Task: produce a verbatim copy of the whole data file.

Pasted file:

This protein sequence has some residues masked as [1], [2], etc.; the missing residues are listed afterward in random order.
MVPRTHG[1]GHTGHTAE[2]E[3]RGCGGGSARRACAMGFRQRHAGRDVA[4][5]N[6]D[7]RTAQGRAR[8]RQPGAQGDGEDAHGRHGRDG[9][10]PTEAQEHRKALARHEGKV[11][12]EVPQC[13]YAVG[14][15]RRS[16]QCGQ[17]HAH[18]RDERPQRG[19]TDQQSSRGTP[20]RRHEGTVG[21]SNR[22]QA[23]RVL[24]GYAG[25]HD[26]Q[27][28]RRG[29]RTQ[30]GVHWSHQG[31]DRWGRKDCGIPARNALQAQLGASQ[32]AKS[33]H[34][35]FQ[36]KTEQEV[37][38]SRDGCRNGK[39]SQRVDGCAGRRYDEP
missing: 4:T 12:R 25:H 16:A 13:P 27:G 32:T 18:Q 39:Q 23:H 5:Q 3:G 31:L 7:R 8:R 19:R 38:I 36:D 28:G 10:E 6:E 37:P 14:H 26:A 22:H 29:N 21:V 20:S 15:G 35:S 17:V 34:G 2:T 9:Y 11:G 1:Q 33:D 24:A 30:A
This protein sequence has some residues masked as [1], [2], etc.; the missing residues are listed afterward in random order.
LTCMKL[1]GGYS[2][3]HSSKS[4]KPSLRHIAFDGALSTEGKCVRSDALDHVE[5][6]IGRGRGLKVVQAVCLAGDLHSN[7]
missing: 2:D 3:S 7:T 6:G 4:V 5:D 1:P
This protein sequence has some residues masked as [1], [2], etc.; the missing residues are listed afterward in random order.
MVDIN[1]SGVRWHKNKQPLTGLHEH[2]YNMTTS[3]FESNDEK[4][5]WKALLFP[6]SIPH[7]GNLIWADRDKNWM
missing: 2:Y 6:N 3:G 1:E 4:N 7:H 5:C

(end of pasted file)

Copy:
This protein sequence has some residues masked as [1], [2], etc.; the missing residues are listed afterward in random order.
MVPRTHG[1]GHTGHTAE[2]E[3]RGCGGGSARRACAMGFRQRHAGRDVA[4][5]N[6]D[7]RTAQGRAR[8]RQPGAQGDGEDAHGRHGRDG[9][10]PTEAQEHRKALARHEGKV[11][12]EVPQC[13]YAVG[14][15]RRS[16]QCGQ[17]HAH[18]RDERPQRG[19]TDQQSSRGTP[20]RRHEGTVG[21]SNR[22]QA[23]RVL[24]GYAG[25]HD[26]Q[27][28]RRG[29]RTQ[30]GVHWSHQG[31]DRWGRKDCGIPARNALQAQLGASQ[32]AKS[33]H[34][35]FQ[36]KTEQEV[37][38]SRDGCRNGK[39]SQRVDGCAGRRYDEP
missing: 4:T 12:R 25:H 16:A 13:P 27:G 32:T 18:Q 39:Q 23:H 5:Q 3:G 31:L 7:R 8:R 19:R 38:I 36:D 28:G 10:E 6:E 37:P 14:H 26:A 22:H 29:N 21:V 20:S 15:G 35:S 17:V 34:G 2:T 9:Y 11:G 1:Q 33:D 24:A 30:A
This protein sequence has some residues masked as [1], [2], etc.; the missing residues are listed afterward in random order.
LTCMKL[1]GGYS[2][3]HSSKS[4]KPSLRHIAFDGALSTEGKCVRSDALDHVE[5][6]IGRGRGLKVVQAVCLAGDLHSN[7]
missing: 2:D 3:S 7:T 6:G 4:V 5:D 1:P
This protein sequence has some residues masked as [1], [2], etc.; the missing residues are listed afterward in random order.
MVDIN[1]SGVRWHKNKQPLTGLHEH[2]YNMTTS[3]FESNDEK[4][5]WKALLFP[6]SIPH[7]GNLIWADRDKNWM
missing: 2:Y 6:N 3:G 1:E 4:N 7:H 5:C